gltut / Documents / Building the Tutorials.xml

<?xml version="1.0" encoding="UTF-8"?>
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<?oxygen SCHSchema="http://docbook.org/xml/5.0/rng/docbookxi.rng"?>
<article xmlns="http://docbook.org/ns/docbook" xmlns:xi="http://www.w3.org/2001/XInclude"
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    <?dbhtml filename="Building the Tutorials.html" ?>
    <title>Building the Tutorials</title>
    <para>These tutorials require a number of external libraries in order to function. The specific
        version of these libraries that the tutorials use are distributed with the tutorials. The
        tutorial <link xlink:href="http://bitbucket.org/alfonse/gltut/downloads">source
            distribution</link> can be found online. This section will describe each of the external
        libraries, how to build them, and how to build the tutorials themselves. Windows and Linux
        builds are supported.</para>
    <para>You will need minimal familiarity with using the command line in order to build these
        tutorials. Also, any mention of directories is always relative to where you unzipped this
        distribution.</para>
    <simplesect>
        <title>File Structure</title>
        <para>The layout of the files in the tutorial directory is quite simple. The
                <filename>framework</filename> directory and all directories of the form
                <filename>Tut*</filename> contain all of the source code for the tutorials
            themselves. Each <filename>Tut*</filename> directory has the code for the various
            tutorials. The <filename>framework</filename> directory simply contains utility code
            that is commonly used by each tutorial.</para>
        <para>Each tutorial contains one or more projects; each project is referenced in the text
            for that tutorial.</para>
        <para>The <filename>Documents</filename> directory contains the source for the text
            documentation explaining how these tutorials work. This source is in xml files using the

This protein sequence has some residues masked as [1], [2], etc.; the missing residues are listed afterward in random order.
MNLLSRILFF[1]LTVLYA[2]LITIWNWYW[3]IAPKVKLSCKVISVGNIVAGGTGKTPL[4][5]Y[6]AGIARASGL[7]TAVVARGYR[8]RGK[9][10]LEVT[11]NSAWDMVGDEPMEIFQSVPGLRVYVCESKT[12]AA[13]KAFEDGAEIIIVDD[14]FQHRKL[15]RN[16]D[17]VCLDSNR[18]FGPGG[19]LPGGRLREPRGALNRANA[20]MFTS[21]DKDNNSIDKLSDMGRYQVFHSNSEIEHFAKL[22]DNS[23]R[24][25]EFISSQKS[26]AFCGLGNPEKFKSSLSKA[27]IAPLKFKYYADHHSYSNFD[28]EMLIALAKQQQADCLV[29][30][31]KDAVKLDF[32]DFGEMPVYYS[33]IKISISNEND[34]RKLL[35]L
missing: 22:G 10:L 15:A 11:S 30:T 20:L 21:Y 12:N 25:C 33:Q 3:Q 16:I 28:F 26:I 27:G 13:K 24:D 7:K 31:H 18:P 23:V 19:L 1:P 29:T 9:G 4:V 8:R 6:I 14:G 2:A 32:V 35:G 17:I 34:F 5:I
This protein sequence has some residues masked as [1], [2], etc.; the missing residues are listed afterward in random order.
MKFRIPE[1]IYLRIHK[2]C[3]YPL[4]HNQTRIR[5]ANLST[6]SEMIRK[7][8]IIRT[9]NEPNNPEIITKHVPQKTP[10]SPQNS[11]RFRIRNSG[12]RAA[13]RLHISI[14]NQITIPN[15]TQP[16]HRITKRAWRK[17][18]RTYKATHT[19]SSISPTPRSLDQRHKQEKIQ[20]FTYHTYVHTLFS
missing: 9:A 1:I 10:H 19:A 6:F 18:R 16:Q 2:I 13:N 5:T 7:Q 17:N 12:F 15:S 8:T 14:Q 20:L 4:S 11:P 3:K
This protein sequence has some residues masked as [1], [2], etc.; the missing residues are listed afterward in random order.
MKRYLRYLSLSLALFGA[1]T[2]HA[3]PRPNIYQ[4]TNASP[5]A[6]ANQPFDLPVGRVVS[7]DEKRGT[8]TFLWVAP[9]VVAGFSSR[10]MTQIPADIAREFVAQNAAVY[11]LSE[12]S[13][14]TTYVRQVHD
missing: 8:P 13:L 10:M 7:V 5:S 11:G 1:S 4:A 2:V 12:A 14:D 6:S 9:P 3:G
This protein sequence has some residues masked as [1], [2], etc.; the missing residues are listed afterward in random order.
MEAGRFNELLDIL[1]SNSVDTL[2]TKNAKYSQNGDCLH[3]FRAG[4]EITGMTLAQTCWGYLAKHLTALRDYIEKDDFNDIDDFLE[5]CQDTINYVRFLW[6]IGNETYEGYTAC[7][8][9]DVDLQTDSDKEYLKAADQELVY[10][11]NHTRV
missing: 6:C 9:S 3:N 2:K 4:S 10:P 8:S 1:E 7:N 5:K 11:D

DocBook 5.0 format.</para>
        <para>Every other directory contains the code and build files for a library that the
            tutorials require.</para>
    </simplesect>
    <simplesect>
        <title>Necessary Utilities</title>
        <para>In order to build everything, you will need to download the <link
                xlink:href="http://industriousone.com/premake">Premake 4</link> utility for your
            platform of choice.</para>
        <para>Premake is a utility like <link xlink:href="http://www.cmake.org/">CMake</link>: it
            generates build files for a specific platform. Unlike CMake, Premake is strictly a
            command-line utility. Premake's build scripts are written in the <link
                xlink:href="http://www.lua.org/home.html">Lua language</link>, unlike CMake's build
            scripts that use their own language.</para>
        <para>Note that Premake only generates build files; once the build files are created, you
            can use them as normal. It can generate project files for Visual Studio, <link
                xlink:href="http://www.codeblocks.org/">Code::Blocks</link>, and XCode, as well as
            GNU Makefiles. And unless you want to modify one of the tutorials, you only need to run
            Premake once for each tutorial.</para>
        <para>The Premake download comes as a pre-built executable for all platforms of interest,
            including Linux.</para>
    </simplesect>
    <simplesect>
        <title>FreeGLUT</title>
        <para><link xlink:href="http://freeglut.sourceforge.net/">FreeGLUT</link> is a
            cross-platform library that handles a lot of the boilerplate initialization code
            necessary for running a windowing application. It creates a window, attaches an OpenGL
            context to the window, and handles window messages. This makes it much easier to focus
            on OpenGL and less on how to initialize OpenGL properly.</para>
        <para>To build FreeGLUT for Win32 with Visual Studio, go to the
                <filename>freeglut-2.6.0/VisualStudio2008Static</filename> directory and open the
            solution file there. There will be several projects in the solution, but the only one of
            interest is the <quote>FreeGLUT</quote> project. Build this, for both debug and
            release.</para>
        <para>To build FreeGLUT for Linux, or to build it on Windows without using Visual Studio,